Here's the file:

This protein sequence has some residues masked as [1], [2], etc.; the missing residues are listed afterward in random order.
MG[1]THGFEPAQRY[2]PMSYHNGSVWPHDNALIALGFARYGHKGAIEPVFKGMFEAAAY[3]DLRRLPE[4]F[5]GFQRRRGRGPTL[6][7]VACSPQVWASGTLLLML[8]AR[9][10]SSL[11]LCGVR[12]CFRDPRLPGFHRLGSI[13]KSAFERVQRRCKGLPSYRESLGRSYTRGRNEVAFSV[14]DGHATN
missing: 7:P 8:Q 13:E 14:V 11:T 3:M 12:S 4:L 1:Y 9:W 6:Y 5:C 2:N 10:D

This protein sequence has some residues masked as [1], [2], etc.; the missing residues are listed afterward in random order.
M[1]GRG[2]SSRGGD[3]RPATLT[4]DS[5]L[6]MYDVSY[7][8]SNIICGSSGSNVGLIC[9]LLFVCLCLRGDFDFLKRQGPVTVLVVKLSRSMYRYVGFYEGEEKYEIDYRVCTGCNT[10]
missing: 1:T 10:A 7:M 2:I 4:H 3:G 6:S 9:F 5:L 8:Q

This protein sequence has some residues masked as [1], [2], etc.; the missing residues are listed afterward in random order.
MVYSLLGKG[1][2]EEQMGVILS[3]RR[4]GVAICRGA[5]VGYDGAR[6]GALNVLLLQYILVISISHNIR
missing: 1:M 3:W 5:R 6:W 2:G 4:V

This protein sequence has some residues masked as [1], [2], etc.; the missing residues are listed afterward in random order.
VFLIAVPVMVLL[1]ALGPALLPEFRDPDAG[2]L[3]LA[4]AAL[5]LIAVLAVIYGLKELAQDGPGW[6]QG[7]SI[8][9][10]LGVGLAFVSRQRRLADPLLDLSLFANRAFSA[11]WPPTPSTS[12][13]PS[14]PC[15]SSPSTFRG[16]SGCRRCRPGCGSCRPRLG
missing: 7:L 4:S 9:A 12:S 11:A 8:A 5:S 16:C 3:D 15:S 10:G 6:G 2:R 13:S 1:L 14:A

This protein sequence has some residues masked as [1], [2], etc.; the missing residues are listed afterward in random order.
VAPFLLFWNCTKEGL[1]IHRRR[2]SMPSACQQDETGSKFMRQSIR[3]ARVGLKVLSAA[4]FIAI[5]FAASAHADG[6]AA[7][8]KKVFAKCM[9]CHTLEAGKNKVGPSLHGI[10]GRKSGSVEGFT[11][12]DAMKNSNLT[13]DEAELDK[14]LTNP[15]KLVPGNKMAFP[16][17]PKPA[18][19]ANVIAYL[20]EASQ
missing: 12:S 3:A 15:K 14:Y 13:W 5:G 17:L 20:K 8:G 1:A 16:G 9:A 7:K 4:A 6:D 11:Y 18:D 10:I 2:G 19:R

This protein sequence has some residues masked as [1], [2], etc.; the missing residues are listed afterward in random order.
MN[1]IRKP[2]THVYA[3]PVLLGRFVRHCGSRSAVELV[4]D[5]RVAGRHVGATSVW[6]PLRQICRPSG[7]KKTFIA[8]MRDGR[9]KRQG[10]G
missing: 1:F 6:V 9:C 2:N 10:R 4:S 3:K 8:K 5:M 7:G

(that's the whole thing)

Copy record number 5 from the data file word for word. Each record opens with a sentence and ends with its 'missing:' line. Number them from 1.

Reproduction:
This protein sequence has some residues masked as [1], [2], etc.; the missing residues are listed afterward in random order.
VAPFLLFWNCTKEGL[1]IHRRR[2]SMPSACQQDETGSKFMRQSIR[3]ARVGLKVLSAA[4]FIAI[5]FAASAHADG[6]AA[7][8]KKVFAKCM[9]CHTLEAGKNKVGPSLHGI[10]GRKSGSVEGFT[11][12]DAMKNSNLT[13]DEAELDK[14]LTNP[15]KLVPGNKMAFP[16][17]PKPA[18][19]ANVIAYL[20]EASQ
missing: 12:S 3:A 15:K 14:Y 13:W 5:G 17:L 20:K 8:G 1:A 16:G 9:A 7:K 4:A 6:D 11:Y 18:D 10:I 2:G 19:R